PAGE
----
Supreme Court today set aside the Punjab and Haryana High Court order allowing the accused to recall and re-examine several prosecution witnesses in the case in which a senior manager was allegedly burnt alive and many others were injured in the 2012 labour unrest at Manesar plant of Maruti Suzuki Limited.

“We allow the appeals (filed by Haryana government and others), set aside the order passed by the High Court and restore that of the trial judge. We direct the learned trial judge to proceed with the trial in accordance with the law,” a bench of Justices Dipak Misra and U U Lalit said.

Avnish Dev, 51, General Manager, Human Resources of the company was allegedly burnt alive and nearly 100 others injured on the evening of July 18, 2012 when agitating workers went on a rampage, attacking officials and torching the office.

The Haryana government had filed an appeal in the apex court against the Hugh Court order annulling the order of the trial judge.

The trial court had rejected the plea of some accused seeking to recall and re-examine some key witnesses on the grounds including that their main counsel was unwell.

“The High Court has been moved by the ground that the accused are in the custody and the concept of speedy trial is not nullified and no prejudice is caused, and, therefore, the principle of magnanimity should apply. Suffice it to say, a criminal trial does not singularly centre around the accused.

“In it, there is involvement of the prosecution, the victim and the victim represents the collective. The cry of the collective may not be uttered in decibels which is physically audible in the court premises, but the Court has to remain sensitive to such silent cries and the agonies, for the society seeks justice. Therefore, a balance has to be struck,” the apex court said.

It also said that “magnanimous approach” should not be confined to the accused only.

“Regard being had to the concept of balance, and weighing the factual score on the scale of balance, we are of the convinced opinion that the High Court has fallen into absolute error in axing the order passed by the learned trial judge,” Justice Misra, writing the judgement, said.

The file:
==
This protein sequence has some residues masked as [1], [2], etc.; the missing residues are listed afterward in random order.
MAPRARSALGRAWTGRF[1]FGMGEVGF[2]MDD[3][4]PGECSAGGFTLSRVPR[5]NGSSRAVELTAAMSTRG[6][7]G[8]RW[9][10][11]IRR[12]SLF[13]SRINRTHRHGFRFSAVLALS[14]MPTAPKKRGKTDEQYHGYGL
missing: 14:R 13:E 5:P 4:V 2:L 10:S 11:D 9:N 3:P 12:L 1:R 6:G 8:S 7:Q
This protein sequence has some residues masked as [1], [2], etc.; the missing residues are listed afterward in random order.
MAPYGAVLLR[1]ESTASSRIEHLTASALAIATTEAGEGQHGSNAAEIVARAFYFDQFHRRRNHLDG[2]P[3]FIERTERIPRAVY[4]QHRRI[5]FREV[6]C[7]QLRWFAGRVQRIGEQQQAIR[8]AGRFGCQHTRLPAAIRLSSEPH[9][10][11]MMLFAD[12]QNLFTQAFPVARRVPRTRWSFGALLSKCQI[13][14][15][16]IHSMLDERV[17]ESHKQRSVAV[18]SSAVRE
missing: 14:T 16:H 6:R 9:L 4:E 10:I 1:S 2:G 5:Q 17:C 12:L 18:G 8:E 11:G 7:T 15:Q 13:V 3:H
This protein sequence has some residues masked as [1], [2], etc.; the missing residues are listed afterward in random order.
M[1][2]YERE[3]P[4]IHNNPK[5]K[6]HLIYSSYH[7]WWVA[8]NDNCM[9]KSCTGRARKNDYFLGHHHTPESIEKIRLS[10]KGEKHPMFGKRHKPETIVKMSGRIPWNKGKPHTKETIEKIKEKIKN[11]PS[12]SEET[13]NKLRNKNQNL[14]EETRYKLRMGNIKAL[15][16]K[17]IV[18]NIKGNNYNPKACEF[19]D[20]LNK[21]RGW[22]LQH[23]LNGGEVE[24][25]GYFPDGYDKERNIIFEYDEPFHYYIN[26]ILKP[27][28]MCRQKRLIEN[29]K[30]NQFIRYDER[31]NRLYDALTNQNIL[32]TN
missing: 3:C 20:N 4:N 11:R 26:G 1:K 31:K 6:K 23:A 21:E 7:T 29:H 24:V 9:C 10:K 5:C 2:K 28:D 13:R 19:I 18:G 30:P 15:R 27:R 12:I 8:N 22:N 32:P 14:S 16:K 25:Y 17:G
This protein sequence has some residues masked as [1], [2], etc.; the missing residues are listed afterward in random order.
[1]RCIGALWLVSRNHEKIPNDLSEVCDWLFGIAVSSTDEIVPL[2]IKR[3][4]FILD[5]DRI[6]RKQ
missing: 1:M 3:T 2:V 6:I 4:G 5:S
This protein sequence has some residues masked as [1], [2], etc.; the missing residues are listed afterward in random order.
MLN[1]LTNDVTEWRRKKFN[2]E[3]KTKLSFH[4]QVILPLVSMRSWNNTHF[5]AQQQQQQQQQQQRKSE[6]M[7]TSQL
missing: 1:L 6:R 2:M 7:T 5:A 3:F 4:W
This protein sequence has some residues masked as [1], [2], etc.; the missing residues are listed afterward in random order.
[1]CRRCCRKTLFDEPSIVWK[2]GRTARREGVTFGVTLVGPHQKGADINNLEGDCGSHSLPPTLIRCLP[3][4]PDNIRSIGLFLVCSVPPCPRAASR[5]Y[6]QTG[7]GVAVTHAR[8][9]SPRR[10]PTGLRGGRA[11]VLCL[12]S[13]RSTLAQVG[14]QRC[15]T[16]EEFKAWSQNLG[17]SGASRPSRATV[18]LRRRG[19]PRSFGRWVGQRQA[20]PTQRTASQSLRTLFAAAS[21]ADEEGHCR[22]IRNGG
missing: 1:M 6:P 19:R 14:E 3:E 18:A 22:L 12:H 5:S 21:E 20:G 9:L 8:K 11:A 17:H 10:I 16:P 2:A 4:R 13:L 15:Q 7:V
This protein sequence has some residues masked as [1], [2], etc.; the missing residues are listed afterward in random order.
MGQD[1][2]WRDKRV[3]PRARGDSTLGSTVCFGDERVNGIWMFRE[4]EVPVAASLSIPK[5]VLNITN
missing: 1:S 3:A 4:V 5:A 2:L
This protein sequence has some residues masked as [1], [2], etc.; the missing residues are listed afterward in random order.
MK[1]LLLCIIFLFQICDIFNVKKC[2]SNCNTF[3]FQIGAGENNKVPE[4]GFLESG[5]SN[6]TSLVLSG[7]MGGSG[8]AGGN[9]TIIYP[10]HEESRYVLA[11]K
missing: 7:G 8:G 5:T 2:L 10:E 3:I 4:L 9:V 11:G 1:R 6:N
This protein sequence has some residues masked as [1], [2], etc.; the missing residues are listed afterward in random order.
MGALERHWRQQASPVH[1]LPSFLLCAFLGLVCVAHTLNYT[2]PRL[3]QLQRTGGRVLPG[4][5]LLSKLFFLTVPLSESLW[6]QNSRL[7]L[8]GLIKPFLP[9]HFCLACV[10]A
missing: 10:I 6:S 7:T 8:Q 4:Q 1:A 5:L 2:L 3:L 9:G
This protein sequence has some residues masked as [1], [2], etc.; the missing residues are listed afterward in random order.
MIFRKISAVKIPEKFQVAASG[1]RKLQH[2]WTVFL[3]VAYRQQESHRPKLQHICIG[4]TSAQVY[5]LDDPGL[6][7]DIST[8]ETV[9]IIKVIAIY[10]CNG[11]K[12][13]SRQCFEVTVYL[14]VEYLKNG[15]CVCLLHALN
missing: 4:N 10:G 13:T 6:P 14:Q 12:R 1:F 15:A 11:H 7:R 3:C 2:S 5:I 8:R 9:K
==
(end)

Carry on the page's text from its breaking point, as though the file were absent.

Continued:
Granting relief to the accused, the High Court had said that 148 persons were facing trial for their alleged varied roles in the case in which over 100 prosecution witnesses have been examined. It would be in the interest of justice if the accused are allowed to re-examine some witnesses, it had said.

Setting aside HC verdict, the apex court said, “It needs to be stated that the learned trial Judge who had the occasion to observe the conduct of the witnesses and the proceedings in the trial, has clearly held that recalling of the witnesses were not necessary for just decision of the case.”

The bench, in its 44-page judgement, said the concept of fair trial cannot be “stretched limitlessly” and the High Court order “may fall in the arena of sanctuary of errors”.

“The courts cannot ignore the factual score. Recalling of witnesses as envisaged under the said statutory provision on the grounds that accused persons are in custody, the prosecution was allowed to recall some of its witnesses earlier, the counsel was ill and magnanimity commands fairness should be shown, we are inclined to think, are not acceptable in the obtaining factual matrix.

“The decisions which have used the words that the court should be magnanimous, needless to give special emphasis, did not mean to convey individual generosity or magnanimity which is founded on any kind of fanciful notion. It has to be applied on the basis of judicially established and accepted principles. The approach may be liberal but that does not necessarily mean ‘the liberal approach’ shall be the rule and all other parameters shall become exceptions.

“Recall of some witnesses by the prosecution at one point of time, can never be ground to entertain a petition by the defence though no acceptable ground is made out. It is not an arithmetical distribution. This kind of reasoning can be dangerous.

“In the case at hand, the prosecution had examined all the witnesses. The statements of all the accused persons, that is 148 in number, had been recorded under Section 313 CrPC. The defence had examined 15 witnesses. The foundation for recall, as is evincible from the applications filed, does not even remotely make out a case that such recalling is necessary for just decision of the case or to arrive at the truth…,” the court said.